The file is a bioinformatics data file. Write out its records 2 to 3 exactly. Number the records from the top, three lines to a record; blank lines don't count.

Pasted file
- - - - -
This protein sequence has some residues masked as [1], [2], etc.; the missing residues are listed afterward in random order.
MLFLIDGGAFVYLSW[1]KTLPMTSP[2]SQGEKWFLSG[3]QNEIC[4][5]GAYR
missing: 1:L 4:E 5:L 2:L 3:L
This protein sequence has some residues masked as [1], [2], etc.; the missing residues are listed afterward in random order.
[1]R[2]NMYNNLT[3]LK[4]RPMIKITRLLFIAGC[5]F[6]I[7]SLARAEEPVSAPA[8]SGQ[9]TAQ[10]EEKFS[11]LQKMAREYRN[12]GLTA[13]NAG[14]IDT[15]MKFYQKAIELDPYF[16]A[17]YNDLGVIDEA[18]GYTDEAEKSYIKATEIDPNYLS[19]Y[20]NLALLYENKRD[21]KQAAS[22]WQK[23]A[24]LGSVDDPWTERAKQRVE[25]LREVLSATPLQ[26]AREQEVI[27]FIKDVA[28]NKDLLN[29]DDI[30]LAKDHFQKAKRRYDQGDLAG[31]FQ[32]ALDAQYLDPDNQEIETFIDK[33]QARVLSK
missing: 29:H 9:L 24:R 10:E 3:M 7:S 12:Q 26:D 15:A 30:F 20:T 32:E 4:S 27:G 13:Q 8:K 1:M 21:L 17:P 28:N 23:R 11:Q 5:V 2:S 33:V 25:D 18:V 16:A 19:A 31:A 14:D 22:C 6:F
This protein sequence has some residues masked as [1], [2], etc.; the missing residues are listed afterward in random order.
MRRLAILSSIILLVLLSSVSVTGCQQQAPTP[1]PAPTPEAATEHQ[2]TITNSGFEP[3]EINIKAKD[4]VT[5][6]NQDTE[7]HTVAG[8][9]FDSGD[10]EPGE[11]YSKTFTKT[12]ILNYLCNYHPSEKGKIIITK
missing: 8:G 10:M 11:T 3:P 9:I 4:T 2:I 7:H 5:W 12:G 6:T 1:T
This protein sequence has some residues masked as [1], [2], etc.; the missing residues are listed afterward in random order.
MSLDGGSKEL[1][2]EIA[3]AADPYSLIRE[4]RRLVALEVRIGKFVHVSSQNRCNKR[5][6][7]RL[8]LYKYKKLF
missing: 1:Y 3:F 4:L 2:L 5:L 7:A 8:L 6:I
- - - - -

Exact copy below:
This protein sequence has some residues masked as [1], [2], etc.; the missing residues are listed afterward in random order.
[1]R[2]NMYNNLT[3]LK[4]RPMIKITRLLFIAGC[5]F[6]I[7]SLARAEEPVSAPA[8]SGQ[9]TAQ[10]EEKFS[11]LQKMAREYRN[12]GLTA[13]NAG[14]IDT[15]MKFYQKAIELDPYF[16]A[17]YNDLGVIDEA[18]GYTDEAEKSYIKATEIDPNYLS[19]Y[20]NLALLYENKRD[21]KQAAS[22]WQK[23]A[24]LGSVDDPWTERAKQRVE[25]LREVLSATPLQ[26]AREQEVI[27]FIKDVA[28]NKDLLN[29]DDI[30]LAKDHFQKAKRRYDQGDLAG[31]FQ[32]ALDAQYLDPDNQEIETFIDK[33]QARVLSK
missing: 29:H 9:L 24:R 10:E 3:M 7:S 12:Q 26:D 15:A 30:F 20:T 32:E 4:S 27:G 13:Q 8:K 1:M 21:L 17:P 28:N 23:R 11:Q 5:V 2:S 33:V 25:D 18:V 16:A 19:A 31:A 14:D 22:C 6:F
This protein sequence has some residues masked as [1], [2], etc.; the missing residues are listed afterward in random order.
MRRLAILSSIILLVLLSSVSVTGCQQQAPTP[1]PAPTPEAATEHQ[2]TITNSGFEP[3]EINIKAKD[4]VT[5][6]NQDTE[7]HTVAG[8][9]FDSGD[10]EPGE[11]YSKTFTKT[12]ILNYLCNYHPSEKGKIIITK
missing: 8:G 10:M 11:T 3:P 9:I 4:T 2:I 7:H 5:W 12:G 6:T 1:T